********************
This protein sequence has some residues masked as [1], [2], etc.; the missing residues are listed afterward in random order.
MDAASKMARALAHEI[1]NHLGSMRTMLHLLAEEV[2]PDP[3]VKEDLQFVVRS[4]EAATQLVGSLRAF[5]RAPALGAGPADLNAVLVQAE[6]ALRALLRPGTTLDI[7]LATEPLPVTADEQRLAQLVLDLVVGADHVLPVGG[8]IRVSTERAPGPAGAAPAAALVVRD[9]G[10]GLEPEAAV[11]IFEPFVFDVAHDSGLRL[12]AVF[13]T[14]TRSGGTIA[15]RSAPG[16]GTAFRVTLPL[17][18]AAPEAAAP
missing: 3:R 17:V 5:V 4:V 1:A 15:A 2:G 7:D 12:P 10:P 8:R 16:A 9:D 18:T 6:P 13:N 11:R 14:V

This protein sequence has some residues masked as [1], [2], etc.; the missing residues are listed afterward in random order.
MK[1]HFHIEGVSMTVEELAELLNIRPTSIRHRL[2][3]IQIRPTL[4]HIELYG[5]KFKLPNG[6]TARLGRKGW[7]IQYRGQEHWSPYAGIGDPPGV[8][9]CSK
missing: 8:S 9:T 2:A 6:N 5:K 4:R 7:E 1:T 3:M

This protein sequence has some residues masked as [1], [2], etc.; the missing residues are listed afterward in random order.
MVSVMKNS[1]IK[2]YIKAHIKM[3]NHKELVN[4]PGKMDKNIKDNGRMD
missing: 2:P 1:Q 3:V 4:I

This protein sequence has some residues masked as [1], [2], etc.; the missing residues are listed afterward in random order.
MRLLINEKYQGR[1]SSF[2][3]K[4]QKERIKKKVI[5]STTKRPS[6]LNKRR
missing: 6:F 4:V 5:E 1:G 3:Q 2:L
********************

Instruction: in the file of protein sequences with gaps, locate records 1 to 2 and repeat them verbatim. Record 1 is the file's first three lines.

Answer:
This protein sequence has some residues masked as [1], [2], etc.; the missing residues are listed afterward in random order.
MDAASKMARALAHEI[1]NHLGSMRTMLHLLAEEV[2]PDP[3]VKEDLQFVVRS[4]EAATQLVGSLRAF[5]RAPALGAGPADLNAVLVQAE[6]ALRALLRPGTTLDI[7]LATEPLPVTADEQRLAQLVLDLVVGADHVLPVGG[8]IRVSTERAPGPAGAAPAAALVVRD[9]G[10]GLEPEAAV[11]IFEPFVFDVAHDSGLRL[12]AVF[13]T[14]TRSGGTIA[15]RSAPG[16]GTAFRVTLPL[17][18]AAPEAAAP
missing: 3:R 17:V 5:V 4:V 1:A 15:A 2:G 7:D 12:P 10:P 8:R 16:A 9:D 18:T 6:P 13:N 11:R 14:V

This protein sequence has some residues masked as [1], [2], etc.; the missing residues are listed afterward in random order.
MK[1]HFHIEGVSMTVEELAELLNIRPTSIRHRL[2][3]IQIRPTL[4]HIELYG[5]KFKLPNG[6]TARLGRKGW[7]IQYRGQEHWSPYAGIGDPPGV[8][9]CSK
missing: 8:S 9:T 2:A 6:N 5:K 4:R 7:E 1:T 3:M